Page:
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In Texas, a housing development pioneers a fresh, holistic approach to sustainable design

   /   Feb 29th, 2012Interviews

One of the units in an innovative new sustainable housing development in Austin, TX

In some respects, humans should envy turtles. They carry their homes on their backs and never have to pay rent or worry about mortgages.

Housing is a basic need for humans and, unfortunately, it’s not only prohibitively expensive for many low-income families, there are also problems related to space: as new housing communities pop up ten or twenty miles away from urban areas, they all but affirm that their dwellers will rely on a daily diet of petroleum to get to-and-from town.

In Austin, Texas, an experiment in sustainable housing design, Solutions Oriented Living (SOL), has prototyped one potential answer to America’s housing problems. Chris Krager, an architect, and Russell Becker, a civil engineer and construction manager, teamed up and spent years researching, planning, and designing a complex of forty houses, which is meant to be net-zero energy efficient and affordable for lower-income households (market-rate houses start at $190,000, and SOL has resourcefully found innovative ways to lower the prices on many of their units). Krager spoke with Dowser recently about his holistic—and robust–approach to sustainability, the need to look through both environmental and socioeconomic lenses, and how he and Becker managed to develop a site that, while perhaps not as sustainable as, say, a turtle’s shell, could be a very good model for future housing development in the U.S.

Chris Krager's appreciation of urban diversity motivated him toward a holistic approach to sustainable design

Dowser: What drew you toward sustainable architecture and sustainable building?
Krager: My undergraduate degree is in business. I worked in banking in Chicago for five years. But evenbefore I took that job I knew I would pursue another path, and I was thinking about going to school for architecture. I came down to Austin fifteen years ago to get my master’s degree in architecture, MArch First Professional at UT, which is a degree geared toward people who don’t have undergraduate design degrees. I worked as a mortgage banker and had a real estate license in Chicago, and I had a construction background from summer jobs in college. So after graduating from architecture school, the challenging thing for me was that, while I was enamored by architecture, I was put-off by its inaccessibility for most people. In other words, I came from a Midwestern, working-class background, and I didn’t know anybody who lived in a house that was designed by an architect. Within a year of finishing graduate school, I started my design and build practice. There were two primary goals for KRDB: one was to make design accessible—economically and intellectually—and the other was to focus on urban design. For me, that meant macrosustainability.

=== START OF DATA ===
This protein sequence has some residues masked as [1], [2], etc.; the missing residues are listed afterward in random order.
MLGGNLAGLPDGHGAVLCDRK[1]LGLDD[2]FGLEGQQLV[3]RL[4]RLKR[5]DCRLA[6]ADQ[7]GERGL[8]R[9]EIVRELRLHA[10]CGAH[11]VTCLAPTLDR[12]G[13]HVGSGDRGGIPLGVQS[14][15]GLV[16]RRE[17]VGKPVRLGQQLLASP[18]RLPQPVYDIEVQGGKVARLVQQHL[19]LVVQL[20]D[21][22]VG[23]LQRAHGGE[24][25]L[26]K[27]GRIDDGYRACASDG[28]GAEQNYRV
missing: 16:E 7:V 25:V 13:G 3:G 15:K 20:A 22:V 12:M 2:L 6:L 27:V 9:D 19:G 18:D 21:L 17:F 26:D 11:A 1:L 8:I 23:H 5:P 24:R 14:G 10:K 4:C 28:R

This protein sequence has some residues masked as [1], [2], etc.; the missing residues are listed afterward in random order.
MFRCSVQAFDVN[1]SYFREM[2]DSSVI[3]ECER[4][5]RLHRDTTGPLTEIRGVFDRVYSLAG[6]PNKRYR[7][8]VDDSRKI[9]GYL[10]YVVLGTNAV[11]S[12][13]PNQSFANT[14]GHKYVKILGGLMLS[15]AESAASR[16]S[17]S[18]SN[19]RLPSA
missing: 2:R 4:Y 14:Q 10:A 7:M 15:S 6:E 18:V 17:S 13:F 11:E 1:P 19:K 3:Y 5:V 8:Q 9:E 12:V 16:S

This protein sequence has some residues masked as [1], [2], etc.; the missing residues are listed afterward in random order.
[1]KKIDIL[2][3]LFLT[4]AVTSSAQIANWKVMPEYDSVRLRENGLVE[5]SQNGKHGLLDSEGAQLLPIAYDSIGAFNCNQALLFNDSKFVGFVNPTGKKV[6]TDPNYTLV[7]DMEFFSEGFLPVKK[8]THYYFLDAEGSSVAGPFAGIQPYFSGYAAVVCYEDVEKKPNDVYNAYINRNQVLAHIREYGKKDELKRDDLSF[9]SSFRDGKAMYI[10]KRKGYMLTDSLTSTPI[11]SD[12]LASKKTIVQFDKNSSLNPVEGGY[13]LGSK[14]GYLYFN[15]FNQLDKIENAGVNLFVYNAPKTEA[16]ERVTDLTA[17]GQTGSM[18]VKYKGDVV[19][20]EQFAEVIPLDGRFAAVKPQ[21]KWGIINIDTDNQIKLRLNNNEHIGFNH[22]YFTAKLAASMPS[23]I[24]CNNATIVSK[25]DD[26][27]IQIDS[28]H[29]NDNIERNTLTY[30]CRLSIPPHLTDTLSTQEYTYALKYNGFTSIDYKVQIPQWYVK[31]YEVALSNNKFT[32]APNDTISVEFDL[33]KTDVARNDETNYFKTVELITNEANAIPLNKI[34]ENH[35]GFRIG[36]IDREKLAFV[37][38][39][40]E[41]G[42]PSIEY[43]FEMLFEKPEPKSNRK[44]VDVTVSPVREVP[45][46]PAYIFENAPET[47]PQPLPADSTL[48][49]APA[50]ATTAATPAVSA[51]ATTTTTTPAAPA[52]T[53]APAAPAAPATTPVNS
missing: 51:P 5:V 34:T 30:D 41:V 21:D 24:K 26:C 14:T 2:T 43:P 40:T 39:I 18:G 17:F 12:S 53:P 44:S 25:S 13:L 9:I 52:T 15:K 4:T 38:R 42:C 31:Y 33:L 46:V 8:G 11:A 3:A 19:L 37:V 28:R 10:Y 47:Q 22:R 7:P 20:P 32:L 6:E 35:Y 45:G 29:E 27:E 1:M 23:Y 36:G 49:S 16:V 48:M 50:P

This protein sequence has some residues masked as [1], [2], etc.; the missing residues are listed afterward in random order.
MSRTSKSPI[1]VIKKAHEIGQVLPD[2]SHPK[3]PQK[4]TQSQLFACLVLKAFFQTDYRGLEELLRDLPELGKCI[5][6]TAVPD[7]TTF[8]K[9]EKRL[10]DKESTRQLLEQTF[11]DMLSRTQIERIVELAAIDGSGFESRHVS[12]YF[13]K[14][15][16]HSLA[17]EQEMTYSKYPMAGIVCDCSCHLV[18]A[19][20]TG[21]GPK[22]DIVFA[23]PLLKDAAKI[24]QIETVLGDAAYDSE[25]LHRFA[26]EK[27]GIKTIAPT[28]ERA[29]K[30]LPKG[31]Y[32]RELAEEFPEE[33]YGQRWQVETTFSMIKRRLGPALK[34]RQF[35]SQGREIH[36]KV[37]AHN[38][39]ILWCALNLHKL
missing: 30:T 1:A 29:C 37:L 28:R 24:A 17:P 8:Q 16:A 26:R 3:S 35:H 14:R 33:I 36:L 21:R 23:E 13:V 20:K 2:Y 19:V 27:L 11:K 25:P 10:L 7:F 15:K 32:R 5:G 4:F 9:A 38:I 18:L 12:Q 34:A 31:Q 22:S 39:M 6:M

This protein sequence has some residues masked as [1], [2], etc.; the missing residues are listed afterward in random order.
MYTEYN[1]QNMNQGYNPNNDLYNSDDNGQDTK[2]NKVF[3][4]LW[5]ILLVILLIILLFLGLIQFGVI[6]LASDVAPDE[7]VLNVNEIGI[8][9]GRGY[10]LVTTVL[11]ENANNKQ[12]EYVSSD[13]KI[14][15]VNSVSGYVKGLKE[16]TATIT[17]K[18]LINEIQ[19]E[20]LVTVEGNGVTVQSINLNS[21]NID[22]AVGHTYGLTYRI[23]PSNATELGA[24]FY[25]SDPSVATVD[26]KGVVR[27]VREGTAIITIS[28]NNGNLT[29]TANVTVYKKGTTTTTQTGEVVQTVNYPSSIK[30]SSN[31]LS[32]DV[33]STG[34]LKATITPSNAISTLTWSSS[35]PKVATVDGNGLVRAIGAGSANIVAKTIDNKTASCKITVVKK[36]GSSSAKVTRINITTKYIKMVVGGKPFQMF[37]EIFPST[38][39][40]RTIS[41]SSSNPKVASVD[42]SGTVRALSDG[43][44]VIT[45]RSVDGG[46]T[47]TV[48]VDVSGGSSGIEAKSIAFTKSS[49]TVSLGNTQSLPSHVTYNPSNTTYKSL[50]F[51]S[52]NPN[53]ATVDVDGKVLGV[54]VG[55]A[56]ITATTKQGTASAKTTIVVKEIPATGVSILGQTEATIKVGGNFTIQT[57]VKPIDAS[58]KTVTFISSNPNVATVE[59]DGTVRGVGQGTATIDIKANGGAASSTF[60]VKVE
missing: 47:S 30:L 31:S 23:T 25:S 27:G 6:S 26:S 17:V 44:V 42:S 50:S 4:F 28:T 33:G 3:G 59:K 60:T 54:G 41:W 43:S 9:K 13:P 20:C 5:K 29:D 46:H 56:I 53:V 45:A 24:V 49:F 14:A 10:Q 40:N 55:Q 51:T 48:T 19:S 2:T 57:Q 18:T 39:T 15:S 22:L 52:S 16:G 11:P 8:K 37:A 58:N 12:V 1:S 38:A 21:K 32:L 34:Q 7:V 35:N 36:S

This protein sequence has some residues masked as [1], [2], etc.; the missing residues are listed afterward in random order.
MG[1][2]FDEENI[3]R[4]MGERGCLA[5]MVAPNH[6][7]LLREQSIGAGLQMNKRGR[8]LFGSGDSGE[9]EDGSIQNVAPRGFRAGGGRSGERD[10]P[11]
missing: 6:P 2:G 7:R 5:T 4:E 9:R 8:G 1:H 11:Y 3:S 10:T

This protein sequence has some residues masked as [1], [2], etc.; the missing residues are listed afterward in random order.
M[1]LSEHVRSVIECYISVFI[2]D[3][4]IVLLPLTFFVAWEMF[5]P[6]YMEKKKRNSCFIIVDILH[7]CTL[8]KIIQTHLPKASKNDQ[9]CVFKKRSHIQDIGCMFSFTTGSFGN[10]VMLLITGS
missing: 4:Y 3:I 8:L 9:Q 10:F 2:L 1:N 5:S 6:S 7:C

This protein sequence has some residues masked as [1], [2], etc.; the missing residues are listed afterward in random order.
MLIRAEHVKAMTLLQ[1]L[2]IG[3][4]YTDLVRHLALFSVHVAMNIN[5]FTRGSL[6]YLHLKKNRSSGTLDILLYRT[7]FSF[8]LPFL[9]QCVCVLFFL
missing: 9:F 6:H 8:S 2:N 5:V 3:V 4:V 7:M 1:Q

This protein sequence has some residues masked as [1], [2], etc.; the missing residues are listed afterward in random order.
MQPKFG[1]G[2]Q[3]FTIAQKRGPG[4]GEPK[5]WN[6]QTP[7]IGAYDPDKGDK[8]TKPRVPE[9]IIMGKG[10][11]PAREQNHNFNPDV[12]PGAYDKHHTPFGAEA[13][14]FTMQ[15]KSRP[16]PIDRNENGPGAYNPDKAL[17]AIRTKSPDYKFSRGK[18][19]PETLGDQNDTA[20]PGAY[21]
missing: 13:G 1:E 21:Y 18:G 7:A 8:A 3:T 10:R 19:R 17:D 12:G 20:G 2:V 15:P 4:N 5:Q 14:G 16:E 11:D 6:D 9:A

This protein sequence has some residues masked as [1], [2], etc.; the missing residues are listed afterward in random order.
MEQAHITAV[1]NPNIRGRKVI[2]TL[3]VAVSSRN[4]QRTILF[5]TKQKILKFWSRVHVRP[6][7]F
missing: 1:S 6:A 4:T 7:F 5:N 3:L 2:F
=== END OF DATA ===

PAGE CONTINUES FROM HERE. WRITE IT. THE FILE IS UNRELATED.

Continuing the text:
What do you mean by ‘macrosustainability’?
I was born and raised in Detroit, and I spent a good number of my formative years in the suburbs there, and then I went to live in Chicago after college—and I realized that my interest in urban design was due to that back-and-forth, and realizing that the mid- to late-twentieth century of growth was not a sustainable mode of growth. For me, it’s not even a question of whether you should—if you can, you have to design with sustainability in mind. When I say ‘macro,’ I’m saying: curtailing sprawl. And then the ‘micro’ is green building as most people think about it—the structure itself. But if you’re just doing LEED buildings, or energy-efficient buildings, and they’re out fifty miles from urban centers, I don’t consider that sustainable. When we started researching SOL six or seven years ago, and I was looking around for models of sustainable development, the only thing I was finding anywhere were projects that were kind of ex-urban projects—you know, half-million-dollar houses, many miles from a city.

How has SOL avoided replicating that model, which caters mostly to the wealthy?
We started building in Austin ten years ago, and because of the racial segregation of the city, you could go one block east of I-35 and find relatively cheap real estate. So, I was automatically drawn there—because, growing up in Detroit, living in Chicago, I was accustomed to diverse, urban environments. And for our goal of sustainable architecture, we had to go where land is affordable.

SOL has forty units, and forty percent of it is set aside as affordable housing. For us, the model of affordable, sustainable housing—which is what we were trying to produce a prototype for—was not going to just about green building; it would also be about the social and economic factors. We had sixteen units in SOL– stand-alone, single family homes–that were affordable units that sold for significantly less than the market rate.